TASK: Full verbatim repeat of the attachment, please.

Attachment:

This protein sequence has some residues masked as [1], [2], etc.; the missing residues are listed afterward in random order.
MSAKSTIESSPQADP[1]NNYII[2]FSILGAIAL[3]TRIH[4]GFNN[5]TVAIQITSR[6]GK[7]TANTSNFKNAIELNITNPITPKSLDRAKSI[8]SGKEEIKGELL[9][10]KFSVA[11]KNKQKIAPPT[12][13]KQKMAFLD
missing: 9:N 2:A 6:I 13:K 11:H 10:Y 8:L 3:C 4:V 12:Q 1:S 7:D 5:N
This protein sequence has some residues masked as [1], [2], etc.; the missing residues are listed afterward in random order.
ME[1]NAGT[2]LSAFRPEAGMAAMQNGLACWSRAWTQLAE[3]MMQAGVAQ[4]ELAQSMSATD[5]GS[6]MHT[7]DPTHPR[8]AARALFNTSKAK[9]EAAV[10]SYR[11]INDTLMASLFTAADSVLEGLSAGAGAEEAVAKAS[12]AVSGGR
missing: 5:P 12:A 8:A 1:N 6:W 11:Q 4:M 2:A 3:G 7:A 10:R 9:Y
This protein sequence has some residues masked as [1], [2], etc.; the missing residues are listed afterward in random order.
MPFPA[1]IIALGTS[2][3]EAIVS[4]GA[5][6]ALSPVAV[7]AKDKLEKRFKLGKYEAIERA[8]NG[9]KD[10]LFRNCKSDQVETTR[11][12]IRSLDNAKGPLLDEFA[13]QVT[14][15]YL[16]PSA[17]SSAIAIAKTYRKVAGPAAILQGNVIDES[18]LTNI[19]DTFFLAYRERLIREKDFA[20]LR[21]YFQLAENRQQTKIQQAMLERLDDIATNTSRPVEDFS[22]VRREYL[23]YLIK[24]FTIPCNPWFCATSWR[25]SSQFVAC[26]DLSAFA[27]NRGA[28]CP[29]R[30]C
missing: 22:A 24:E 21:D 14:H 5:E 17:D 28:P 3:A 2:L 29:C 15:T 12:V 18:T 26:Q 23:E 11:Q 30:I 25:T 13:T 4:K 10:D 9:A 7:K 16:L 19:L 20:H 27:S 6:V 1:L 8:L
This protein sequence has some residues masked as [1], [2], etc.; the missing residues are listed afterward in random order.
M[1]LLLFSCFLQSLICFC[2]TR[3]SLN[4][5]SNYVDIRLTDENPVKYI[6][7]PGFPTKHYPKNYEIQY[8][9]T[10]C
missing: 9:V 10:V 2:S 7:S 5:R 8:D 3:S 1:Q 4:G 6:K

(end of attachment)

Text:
This protein sequence has some residues masked as [1], [2], etc.; the missing residues are listed afterward in random order.
MSAKSTIESSPQADP[1]NNYII[2]FSILGAIAL[3]TRIH[4]GFNN[5]TVAIQITSR[6]GK[7]TANTSNFKNAIELNITNPITPKSLDRAKSI[8]SGKEEIKGELL[9][10]KFSVA[11]KNKQKIAPPT[12][13]KQKMAFLD
missing: 9:N 2:A 6:I 13:K 11:H 10:Y 8:L 3:C 4:V 12:Q 1:S 7:D 5:N
This protein sequence has some residues masked as [1], [2], etc.; the missing residues are listed afterward in random order.
ME[1]NAGT[2]LSAFRPEAGMAAMQNGLACWSRAWTQLAE[3]MMQAGVAQ[4]ELAQSMSATD[5]GS[6]MHT[7]DPTHPR[8]AARALFNTSKAK[9]EAAV[10]SYR[11]INDTLMASLFTAADSVLEGLSAGAGAEEAVAKAS[12]AVSGGR
missing: 5:P 12:A 8:A 1:N 6:W 11:Q 4:M 2:A 3:G 7:A 10:R 9:Y
This protein sequence has some residues masked as [1], [2], etc.; the missing residues are listed afterward in random order.
MPFPA[1]IIALGTS[2][3]EAIVS[4]GA[5][6]ALSPVAV[7]AKDKLEKRFKLGKYEAIERA[8]NG[9]KD[10]LFRNCKSDQVETTR[11][12]IRSLDNAKGPLLDEFA[13]QVT[14][15]YL[16]PSA[17]SSAIAIAKTYRKVAGPAAILQGNVIDES[18]LTNI[19]DTFFLAYRERLIREKDFA[20]LR[21]YFQLAENRQQTKIQQAMLERLDDIATNTSRPVEDFS[22]VRREYL[23]YLIK[24]FTIPCNPWFCATSWR[25]SSQFVAC[26]DLSAFA[27]NRGA[28]CP[29]R[30]C
missing: 22:A 24:E 21:D 14:H 5:E 17:D 28:P 3:A 2:L 29:C 15:T 12:V 18:T 26:Q 23:E 11:Q 30:I 25:T 13:T 4:K 10:D 9:A 7:K 16:L 19:L 20:H 27:S 6:V 1:L 8:L
This protein sequence has some residues masked as [1], [2], etc.; the missing residues are listed afterward in random order.
M[1]LLLFSCFLQSLICFC[2]TR[3]SLN[4][5]SNYVDIRLTDENPVKYI[6][7]PGFPTKHYPKNYEIQY[8][9]T[10]C
missing: 9:V 10:V 2:S 7:S 5:R 8:D 3:S 1:Q 4:G 6:K